What a delight to wake up, on Wednesday, April 5, to a story on the cover of the New York Times dining section, page D1, titled, “The Hippies Have Won.” On line, the same article includes the parenthesized subheading, “(the Plate, at Least).”
The article, by Christine Muhlke, opens with:

“It’s Moosewood’s world. We’re just eating in it.

“Consider granola: The word used to be a derogatory term. Now it’s a supermarket category worth nearly $2 billion a year. Kombucha was something your art teacher might have made in her basement. The company GT’s Kombucha brews more than a million bottles annually and sells many of them at Walmart and Safeway. And almond milk? You can add it to your drink at 15,000 Starbucks locations for 60 cents.

“Just as yoga and meditation have gone mainstream (and let’s not get started on designer Birkenstocks), so have ideas and products surrounding health, wellness and eating that play like a flashback to the early 1970s.

“Co-op staples of that time — the miso, tahini, dates, seeds, turmeric and ginger that were absorbed from other cultures and populated the Moosewood restaurant cookbooks — now make appearances at some of the most innovative restaurants in the country, where menus are built around vegetables and heritage grains. Vegetarianism and veganism are on the rise; and kale, the bacon of the clean-eating moment, is now routinely heaped on salad plates across the land.”

The story discusses the explosion of healthy, largely vegan dishes in top restaurants, tells us that, “veggie burgers and grain bowls, once a menu rarity, can be had at chains like Hillstone and Sweetgreen,” and notes “the release of many vegetable-rich and raw-food cookbooks….”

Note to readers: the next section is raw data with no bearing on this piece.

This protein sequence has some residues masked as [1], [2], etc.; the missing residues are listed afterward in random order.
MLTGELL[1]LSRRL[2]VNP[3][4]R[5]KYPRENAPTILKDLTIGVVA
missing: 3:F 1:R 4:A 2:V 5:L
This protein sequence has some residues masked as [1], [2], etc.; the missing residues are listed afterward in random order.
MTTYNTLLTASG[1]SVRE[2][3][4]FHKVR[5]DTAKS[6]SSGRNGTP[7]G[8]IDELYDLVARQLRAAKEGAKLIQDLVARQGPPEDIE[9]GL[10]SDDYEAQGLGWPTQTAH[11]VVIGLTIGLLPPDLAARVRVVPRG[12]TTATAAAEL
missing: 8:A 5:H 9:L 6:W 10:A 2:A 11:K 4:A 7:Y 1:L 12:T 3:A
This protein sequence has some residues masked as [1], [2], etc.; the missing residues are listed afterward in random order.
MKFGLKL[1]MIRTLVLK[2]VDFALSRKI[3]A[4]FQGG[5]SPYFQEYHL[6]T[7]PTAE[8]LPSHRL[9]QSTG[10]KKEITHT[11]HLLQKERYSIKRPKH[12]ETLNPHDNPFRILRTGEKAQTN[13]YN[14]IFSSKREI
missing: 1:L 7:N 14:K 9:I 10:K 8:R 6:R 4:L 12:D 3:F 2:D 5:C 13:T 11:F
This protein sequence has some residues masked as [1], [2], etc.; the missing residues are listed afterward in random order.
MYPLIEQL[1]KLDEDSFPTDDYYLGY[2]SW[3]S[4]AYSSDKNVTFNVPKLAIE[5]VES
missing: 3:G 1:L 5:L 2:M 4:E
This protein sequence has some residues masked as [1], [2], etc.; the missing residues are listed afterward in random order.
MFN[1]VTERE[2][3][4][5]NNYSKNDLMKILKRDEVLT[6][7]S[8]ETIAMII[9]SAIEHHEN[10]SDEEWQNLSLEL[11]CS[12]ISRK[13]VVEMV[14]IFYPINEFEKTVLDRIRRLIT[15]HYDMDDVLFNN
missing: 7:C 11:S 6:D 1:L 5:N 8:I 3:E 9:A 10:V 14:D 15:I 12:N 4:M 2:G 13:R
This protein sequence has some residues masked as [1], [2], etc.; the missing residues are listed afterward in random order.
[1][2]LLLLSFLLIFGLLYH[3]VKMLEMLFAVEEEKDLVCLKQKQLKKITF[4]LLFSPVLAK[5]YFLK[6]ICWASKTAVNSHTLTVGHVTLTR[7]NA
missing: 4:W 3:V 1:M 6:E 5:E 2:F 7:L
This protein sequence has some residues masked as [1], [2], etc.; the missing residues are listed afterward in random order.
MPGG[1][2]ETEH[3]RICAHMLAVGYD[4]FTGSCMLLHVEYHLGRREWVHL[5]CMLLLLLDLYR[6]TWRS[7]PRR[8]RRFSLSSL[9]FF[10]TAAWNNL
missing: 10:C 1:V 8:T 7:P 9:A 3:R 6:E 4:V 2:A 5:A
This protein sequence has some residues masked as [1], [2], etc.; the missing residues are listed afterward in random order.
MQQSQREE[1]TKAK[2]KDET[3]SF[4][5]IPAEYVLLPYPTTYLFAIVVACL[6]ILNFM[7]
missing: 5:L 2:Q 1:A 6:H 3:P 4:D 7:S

The fermentation craze is also noted, and we read that one of its leaders “bristles at the association of fermentation with hippiedom” and says that “punk is much more resonant.” I am sure the many vegans who came from the Straight Edge punk movement will feel the same about veganism being associated with hippies.

The utterly heartening article can be found on line at http://tinyurl.com/msah7p2 

It clearly invites letters that sing the praises of plant-based diets, and opens the door for letters that expand the discussion to include animals, the environment, or anything you are moved to discuss – in 150 words or less. The New York Times takes letters at letters@nytimes.com

and requests that you include your full name, address, and daytime phone number for verification purposes. 

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